Listen for the Light Shines at Know Theatre
Posted On July 7, 2017
Review by Sheldon Polonsky of Listen for the Light: Know Theatre
In Roger Millerâ€™s Big River, a wonderful musical adaptation of Huckleberry Finn, there is a song that permeates the production: â€œWaitinâ€™ for the Light to Shine,â€ in which Huck sings, in his own simple way, about trying to find his personal spiritual and moral enlightenment. As I watched the thought-provoking world premiere of playwright Kara Lee Corthronâ€™s Listen For the Light, now playing at the Know Theatre, I could not get that song out of my head, nor avoid thinking about the many associations the play has with with Huckleberry Finn. That her play evokes the same spirit and authenticity as Twainâ€™s American classic is only to its credit.
Like Huckleberry Finn, Listen for the Light takes place in the pre-Civil War American midwestâ€“a Mormon enclave in Nauvoo, Illinois, in 1844. Its three main characters, each in their own way, are also â€œwaiting for the light to shineâ€. Lula, age seventeen, has been selected to be the 44th wife of â€œthe Prophetâ€, Mormon founder Joseph Smith, but has her doubts and is separated from the community by Smith and forced to pray until she gets a sign from God and willingly accepts the marriage. Like Huck, Lulu is uneducated, unspoiled and unfiltered, and her natural moral understanding allows her to spot the fallacies and facades of organized religion a mile away. Smith selects Eli to be her temporary guard, who like Twainâ€™s Jim is a runaway slave, but, unlike Jim, is erudite and talented both in education and carpentry. Although they are worlds apart, Eli and Lulu gain a mutual respect, understanding, and affection. Eli, however, is waiting for his own revelation, both to ease the torment of the memories of his dead wife and daughter, and to find some way to bring moral clarity to the country in the form of abolition. Finally, there is Joseph Smith himself, embodying Twainâ€™s King and Duke, who despite some good intentions recognizes that he is at heart a charismatic charlatan, desperate for attention, and freely admits to himself that his many wives are a reflection of his own carnal failings (an â€œafflictionâ€) and not a sacrament. He, too, is waiting for the light, hoping to receive a true sign from God justifying his work which has been withheld up to now despite his pretensions.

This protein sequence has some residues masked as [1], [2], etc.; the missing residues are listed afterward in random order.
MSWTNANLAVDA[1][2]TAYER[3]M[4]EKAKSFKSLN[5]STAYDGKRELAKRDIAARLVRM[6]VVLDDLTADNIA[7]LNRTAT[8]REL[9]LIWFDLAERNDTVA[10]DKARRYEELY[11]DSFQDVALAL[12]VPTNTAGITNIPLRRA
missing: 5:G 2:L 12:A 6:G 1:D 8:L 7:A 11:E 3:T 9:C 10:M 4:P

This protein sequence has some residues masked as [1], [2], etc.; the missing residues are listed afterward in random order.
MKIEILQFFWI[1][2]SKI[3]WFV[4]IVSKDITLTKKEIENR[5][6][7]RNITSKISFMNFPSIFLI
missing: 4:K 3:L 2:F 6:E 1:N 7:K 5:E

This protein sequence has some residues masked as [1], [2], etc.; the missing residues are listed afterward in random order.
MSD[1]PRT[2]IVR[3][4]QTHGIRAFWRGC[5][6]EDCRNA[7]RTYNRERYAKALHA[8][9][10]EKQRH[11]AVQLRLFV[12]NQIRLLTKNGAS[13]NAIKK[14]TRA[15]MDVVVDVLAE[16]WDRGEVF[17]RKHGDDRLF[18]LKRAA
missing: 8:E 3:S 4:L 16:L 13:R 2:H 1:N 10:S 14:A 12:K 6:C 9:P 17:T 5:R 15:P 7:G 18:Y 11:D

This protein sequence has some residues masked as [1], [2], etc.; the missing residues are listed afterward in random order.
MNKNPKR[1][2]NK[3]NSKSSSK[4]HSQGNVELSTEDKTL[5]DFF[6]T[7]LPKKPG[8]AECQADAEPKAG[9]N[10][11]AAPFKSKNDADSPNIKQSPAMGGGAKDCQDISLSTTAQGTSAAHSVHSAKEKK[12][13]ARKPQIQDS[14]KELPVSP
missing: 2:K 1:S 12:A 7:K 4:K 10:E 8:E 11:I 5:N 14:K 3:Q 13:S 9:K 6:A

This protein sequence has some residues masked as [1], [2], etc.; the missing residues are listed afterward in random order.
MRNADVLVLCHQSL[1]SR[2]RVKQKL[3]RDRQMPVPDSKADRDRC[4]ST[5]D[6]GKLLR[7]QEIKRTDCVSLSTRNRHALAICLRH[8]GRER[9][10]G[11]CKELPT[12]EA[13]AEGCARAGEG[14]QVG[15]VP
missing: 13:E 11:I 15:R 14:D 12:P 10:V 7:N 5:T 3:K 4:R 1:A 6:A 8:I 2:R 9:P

These three characters are luminously portrayed by three veterans of the Cincinnati Shakespeare Company and the Ensemble Theatre. Tess Talbot perfectly captures Luluâ€™s exuberance and tempestuousness early on as well as her more tamed spirit in the second act. Darnell Pierre Benjamin, always a consistent Cincinnati artist, is equally compelling as Eli, whose well-controlled emotions mask a storm of self-doubt and anger below. Finally, there is Josh Katawick, as Joseph Smith, who has perhaps the heaviest burden to carry: a deeply flawed character who must nonetheless command some measure of the audienceâ€™s respect and empathy. He does so with consummate skill and confidence. The trio are ably backed up by Tamara Wintersâ€™ tight direction, an effective scenic design by Sarah Beth Hall, evocative costuming by Noelle Johnson, and intricate, subtle lighting and sound design by Andrew J. Hungerford and Doug Borntrager, respectively.